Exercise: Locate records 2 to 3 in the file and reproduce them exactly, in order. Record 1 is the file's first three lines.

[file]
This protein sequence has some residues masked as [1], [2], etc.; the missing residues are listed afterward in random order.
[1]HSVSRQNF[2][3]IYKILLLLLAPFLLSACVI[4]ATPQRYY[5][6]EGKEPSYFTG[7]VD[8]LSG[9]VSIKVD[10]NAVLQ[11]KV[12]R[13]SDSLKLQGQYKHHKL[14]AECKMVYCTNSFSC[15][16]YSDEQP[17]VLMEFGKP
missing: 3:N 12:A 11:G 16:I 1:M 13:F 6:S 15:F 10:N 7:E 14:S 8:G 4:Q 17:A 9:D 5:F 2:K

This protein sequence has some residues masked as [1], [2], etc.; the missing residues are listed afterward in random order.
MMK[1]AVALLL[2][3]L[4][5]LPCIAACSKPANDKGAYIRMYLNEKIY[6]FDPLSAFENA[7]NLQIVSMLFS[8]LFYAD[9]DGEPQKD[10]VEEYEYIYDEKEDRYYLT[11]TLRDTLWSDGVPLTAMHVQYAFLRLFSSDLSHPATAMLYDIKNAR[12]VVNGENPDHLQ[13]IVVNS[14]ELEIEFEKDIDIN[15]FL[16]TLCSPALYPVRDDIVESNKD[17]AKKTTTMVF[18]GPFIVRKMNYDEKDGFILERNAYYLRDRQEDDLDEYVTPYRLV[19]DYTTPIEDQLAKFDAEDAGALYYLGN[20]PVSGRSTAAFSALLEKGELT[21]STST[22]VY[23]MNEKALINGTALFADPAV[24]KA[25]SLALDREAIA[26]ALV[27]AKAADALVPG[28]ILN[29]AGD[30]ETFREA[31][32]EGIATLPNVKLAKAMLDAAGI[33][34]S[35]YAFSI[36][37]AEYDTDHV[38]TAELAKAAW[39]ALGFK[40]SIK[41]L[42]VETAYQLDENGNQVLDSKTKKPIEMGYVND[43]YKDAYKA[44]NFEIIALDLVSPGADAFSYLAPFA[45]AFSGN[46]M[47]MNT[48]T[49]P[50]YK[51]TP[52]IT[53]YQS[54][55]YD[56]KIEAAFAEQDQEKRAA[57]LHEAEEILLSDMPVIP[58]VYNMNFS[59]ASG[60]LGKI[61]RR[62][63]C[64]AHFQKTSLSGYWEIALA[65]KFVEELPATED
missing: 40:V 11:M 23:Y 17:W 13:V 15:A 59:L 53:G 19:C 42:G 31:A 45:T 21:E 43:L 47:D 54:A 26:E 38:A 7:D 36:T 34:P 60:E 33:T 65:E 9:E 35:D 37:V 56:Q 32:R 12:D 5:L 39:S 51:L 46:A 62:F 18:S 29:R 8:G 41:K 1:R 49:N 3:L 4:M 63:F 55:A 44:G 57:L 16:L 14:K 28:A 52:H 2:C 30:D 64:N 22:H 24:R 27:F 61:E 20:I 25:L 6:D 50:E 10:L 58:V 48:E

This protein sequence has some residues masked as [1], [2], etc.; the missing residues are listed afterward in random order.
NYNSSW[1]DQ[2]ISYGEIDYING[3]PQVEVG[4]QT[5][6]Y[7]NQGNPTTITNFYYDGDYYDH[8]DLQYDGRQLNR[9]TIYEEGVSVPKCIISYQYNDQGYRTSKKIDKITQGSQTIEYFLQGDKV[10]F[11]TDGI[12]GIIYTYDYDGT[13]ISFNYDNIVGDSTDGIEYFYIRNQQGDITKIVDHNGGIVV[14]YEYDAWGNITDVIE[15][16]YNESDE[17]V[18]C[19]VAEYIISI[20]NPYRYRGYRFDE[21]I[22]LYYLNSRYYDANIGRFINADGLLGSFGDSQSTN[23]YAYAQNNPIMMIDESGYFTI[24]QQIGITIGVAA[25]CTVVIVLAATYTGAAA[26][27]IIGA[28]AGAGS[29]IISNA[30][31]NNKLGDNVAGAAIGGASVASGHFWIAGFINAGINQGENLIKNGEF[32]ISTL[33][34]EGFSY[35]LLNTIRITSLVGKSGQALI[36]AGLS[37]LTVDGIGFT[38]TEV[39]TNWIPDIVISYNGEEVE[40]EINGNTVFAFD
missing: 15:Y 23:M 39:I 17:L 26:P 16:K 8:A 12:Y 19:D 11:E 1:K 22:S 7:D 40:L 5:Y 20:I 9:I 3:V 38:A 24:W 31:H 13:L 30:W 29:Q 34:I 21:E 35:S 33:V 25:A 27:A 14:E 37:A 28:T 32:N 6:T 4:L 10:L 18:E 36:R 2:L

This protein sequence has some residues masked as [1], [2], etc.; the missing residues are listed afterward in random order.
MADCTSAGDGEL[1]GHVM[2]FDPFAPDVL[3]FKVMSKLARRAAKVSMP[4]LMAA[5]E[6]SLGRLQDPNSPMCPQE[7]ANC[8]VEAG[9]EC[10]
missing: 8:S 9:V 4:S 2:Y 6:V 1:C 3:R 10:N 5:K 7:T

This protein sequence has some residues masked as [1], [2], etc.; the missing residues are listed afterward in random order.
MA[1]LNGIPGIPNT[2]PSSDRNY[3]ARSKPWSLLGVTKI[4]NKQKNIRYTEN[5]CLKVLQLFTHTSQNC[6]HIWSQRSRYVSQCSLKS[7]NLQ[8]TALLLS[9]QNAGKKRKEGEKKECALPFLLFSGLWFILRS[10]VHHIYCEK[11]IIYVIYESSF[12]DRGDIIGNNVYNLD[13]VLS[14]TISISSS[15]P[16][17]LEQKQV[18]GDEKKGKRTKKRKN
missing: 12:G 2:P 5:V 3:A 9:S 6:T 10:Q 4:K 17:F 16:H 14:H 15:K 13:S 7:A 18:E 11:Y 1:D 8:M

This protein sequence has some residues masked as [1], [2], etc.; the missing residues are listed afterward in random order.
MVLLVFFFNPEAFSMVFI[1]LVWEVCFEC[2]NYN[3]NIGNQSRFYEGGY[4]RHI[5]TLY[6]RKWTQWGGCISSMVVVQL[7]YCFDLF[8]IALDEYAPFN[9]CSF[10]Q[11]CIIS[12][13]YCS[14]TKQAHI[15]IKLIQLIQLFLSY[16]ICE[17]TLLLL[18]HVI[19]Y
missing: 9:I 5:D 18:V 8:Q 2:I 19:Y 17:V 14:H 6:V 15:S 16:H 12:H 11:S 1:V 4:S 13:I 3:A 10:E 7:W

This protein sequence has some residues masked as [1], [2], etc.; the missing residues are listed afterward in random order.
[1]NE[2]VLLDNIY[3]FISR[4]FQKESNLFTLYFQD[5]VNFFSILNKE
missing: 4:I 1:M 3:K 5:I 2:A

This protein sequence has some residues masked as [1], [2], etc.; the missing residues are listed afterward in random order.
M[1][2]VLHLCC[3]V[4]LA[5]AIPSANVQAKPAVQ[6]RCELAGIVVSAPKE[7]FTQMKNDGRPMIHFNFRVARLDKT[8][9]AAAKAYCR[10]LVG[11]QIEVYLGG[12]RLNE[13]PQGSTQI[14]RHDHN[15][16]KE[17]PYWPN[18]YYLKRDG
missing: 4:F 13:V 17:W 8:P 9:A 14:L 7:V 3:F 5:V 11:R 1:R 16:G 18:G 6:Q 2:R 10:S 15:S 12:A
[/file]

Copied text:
This protein sequence has some residues masked as [1], [2], etc.; the missing residues are listed afterward in random order.
MMK[1]AVALLL[2][3]L[4][5]LPCIAACSKPANDKGAYIRMYLNEKIY[6]FDPLSAFENA[7]NLQIVSMLFS[8]LFYAD[9]DGEPQKD[10]VEEYEYIYDEKEDRYYLT[11]TLRDTLWSDGVPLTAMHVQYAFLRLFSSDLSHPATAMLYDIKNAR[12]VVNGENPDHLQ[13]IVVNS[14]ELEIEFEKDIDIN[15]FL[16]TLCSPALYPVRDDIVESNKD[17]AKKTTTMVF[18]GPFIVRKMNYDEKDGFILERNAYYLRDRQEDDLDEYVTPYRLV[19]DYTTPIEDQLAKFDAEDAGALYYLGN[20]PVSGRSTAAFSALLEKGELT[21]STST[22]VY[23]MNEKALINGTALFADPAV[24]KA[25]SLALDREAIA[26]ALV[27]AKAADALVPG[28]ILN[29]AGD[30]ETFREA[31][32]EGIATLPNVKLAKAMLDAAGI[33][34]S[35]YAFSI[36][37]AEYDTDHV[38]TAELAKAAW[39]ALGFK[40]SIK[41]L[42]VETAYQLDENGNQVLDSKTKKPIEMGYVND[43]YKDAYKA[44]NFEIIALDLVSPGADAFSYLAPFA[45]AFSGN[46]M[47]MNT[48]T[49]P[50]YK[51]TP[52]IT[53]YQS[54][55]YD[56]KIEAAFAEQDQEKRAA[57]LHEAEEILLSDMPVIP[58]VYNMNFS[59]ASG[60]LGKI[61]RR[62][63]C[64]AHFQKTSLSGYWEIALA[65]KFVEELPATED
missing: 40:V 11:M 23:Y 17:W 13:V 15:A 59:L 53:G 19:C 42:G 31:A 45:T 21:E 43:L 47:D 54:A 26:E 38:A 7:D 36:T 34:P 60:E 33:T 65:E 9:E 35:D 37:V 56:Q 32:R 12:D 5:L 39:S 51:L 46:A 62:F 18:S 29:R 8:G 41:K 1:R 49:N 3:L 4:M 63:F 55:A 44:G 57:L 16:L 14:K 28:A 52:H 2:C 30:D 64:N 22:H 24:R 27:F 61:E 20:I 25:L 6:D 50:E 10:L 58:V 48:E

This protein sequence has some residues masked as [1], [2], etc.; the missing residues are listed afterward in random order.
NYNSSW[1]DQ[2]ISYGEIDYING[3]PQVEVG[4]QT[5][6]Y[7]NQGNPTTITNFYYDGDYYDH[8]DLQYDGRQLNR[9]TIYEEGVSVPKCIISYQYNDQGYRTSKKIDKITQGSQTIEYFLQGDKV[10]F[11]TDGI[12]GIIYTYDYDGT[13]ISFNYDNIVGDSTDGIEYFYIRNQQGDITKIVDHNGGIVV[14]YEYDAWGNITDVIE[15][16]YNESDE[17]V[18]C[19]VAEYIISI[20]NPYRYRGYRFDE[21]I[22]LYYLNSRYYDANIGRFINADGLLGSFGDSQSTN[23]YAYAQNNPIMMIDESGYFTI[24]QQIGITIGVAA[25]CTVVIVLAATYTGAAA[26][27]IIGA[28]AGAGS[29]IISNA[30][31]NNKLGDNVAGAAIGGASVASGHFWIAGFINAGINQGENLIKNGEF[32]ISTL[33][34]EGFSY[35]LLNTIRITSLVGKSGQALI[36]AGLS[37]LTVDGIGFT[38]TEV[39]TNWIPDIVISYNGEEVE[40]EINGNTVFAFD
missing: 15:Y 23:M 39:I 17:L 26:P 16:K 8:A 12:Y 19:D 11:E 1:K 22:S 7:D 40:L 5:Y 20:I 9:I 3:V 38:A 24:W 31:H 13:L 30:W 29:Q 34:I 21:E 35:S 33:V 25:A 27:A 14:E 37:A 28:T 32:N 6:T 4:L 10:L 18:E 36:R 2:L